Wynne Gray is a Herald columnist

Rugby: Danger on the perimeter

Argentina are known for their hard men upfront but they have other weapons that can be explosive

Most of the noise about Argentina converges on the power in their pack.

Men like captain Juan Martin Fernandez Lobbe and Juan Manuel Leguizamon (good luck to tonight's broadcasters) dominate our thoughts about the Pumas because of their skill and prominence.

Fullback Juan Martin Hernandez has also been a sparkling performer but injuries have taken him out of recent play and perhaps dulled some of his edge.

One of the threats has been Gonzalo Camacho on the wing, perhaps an untapped menace because either the Pumas have been unable to get him the right ball or defences have limited his space.

But the 29-year-old is another on the books at Leicester who looks to be a raspy danger.

Camacho was introduced to the sport by his parents, learned the game at school and with eight brothers and sisters there was always company for a pickup game in the backyard of the family home 30 minutes north of Buenos Aires.

That patch of ground might have been small but it did not inhibit their sporting education as it taught all of them how to use space, defend and improvise.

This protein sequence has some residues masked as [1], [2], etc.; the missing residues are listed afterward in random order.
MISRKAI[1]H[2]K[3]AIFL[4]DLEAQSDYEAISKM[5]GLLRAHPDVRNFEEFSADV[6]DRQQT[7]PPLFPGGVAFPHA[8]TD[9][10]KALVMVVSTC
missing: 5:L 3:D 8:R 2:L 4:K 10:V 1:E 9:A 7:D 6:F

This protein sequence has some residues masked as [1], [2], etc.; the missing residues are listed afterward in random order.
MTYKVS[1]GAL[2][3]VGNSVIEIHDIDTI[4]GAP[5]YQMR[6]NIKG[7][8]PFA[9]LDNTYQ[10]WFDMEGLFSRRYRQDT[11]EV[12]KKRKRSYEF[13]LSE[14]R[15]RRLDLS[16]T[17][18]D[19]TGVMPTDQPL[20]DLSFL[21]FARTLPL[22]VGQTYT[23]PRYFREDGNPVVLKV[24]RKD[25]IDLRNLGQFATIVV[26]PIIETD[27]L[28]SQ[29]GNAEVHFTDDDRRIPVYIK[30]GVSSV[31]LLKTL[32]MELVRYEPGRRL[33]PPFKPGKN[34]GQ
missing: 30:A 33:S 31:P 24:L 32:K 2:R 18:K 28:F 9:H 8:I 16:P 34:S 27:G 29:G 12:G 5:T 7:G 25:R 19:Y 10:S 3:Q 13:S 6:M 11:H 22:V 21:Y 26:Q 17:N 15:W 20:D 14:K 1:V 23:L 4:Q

Camacho's parents were sports enthusiasts and always supported their brood on the sidelines and in Sunday night reviews around the family dining table.

Camacho began to make his international mark on the sevens circuit and in 2009, along with several current Pumas teammates, made the final of the world sevens and his test debut.

He is not a big man at 1.73m and about 85kg for a game where wings like Julian Savea, Israel Folau, George North and Alex Cuthbert are becoming more prominent.

"I have always worked very hard at everything I did so size hasn't come into the equation," Camacho said.

He thought Argentina prepared even harder for their introduction last year to the Rugby Championship than they did for the 2011 World Cup. They did not win a game last year but a draw with South Africa and several very competitive performances was encouraging.

Now they are in the grind of year two, looking to reclaim their reputation after getting an opening hiding against South Africa. The return test in Mendoza was more like it and tonight they need to push on once more in Hamilton.

Lobbe has recovered from a hamstring injury to play on the blindside where he will front that challenge.

"There is no other formula against the best other than push them to the fullest and try to make them hesitate," he said.

"New Zealand is a team that is growing in confidence, which is developing a great game which will be a great challenge for all that we have."

"We must be very lucid and each of us must play their role. We have to take the initiative and know that in 80 minutes you can always go either way. We must have confidence and always want more."

Preparation had been fine and more concerted. The Pumas understood the size of the task but they wanted to test themselves against the best and add more to their game. They were solid about their plans and the improvements they had been making in their cohesion.

- NZ Herald

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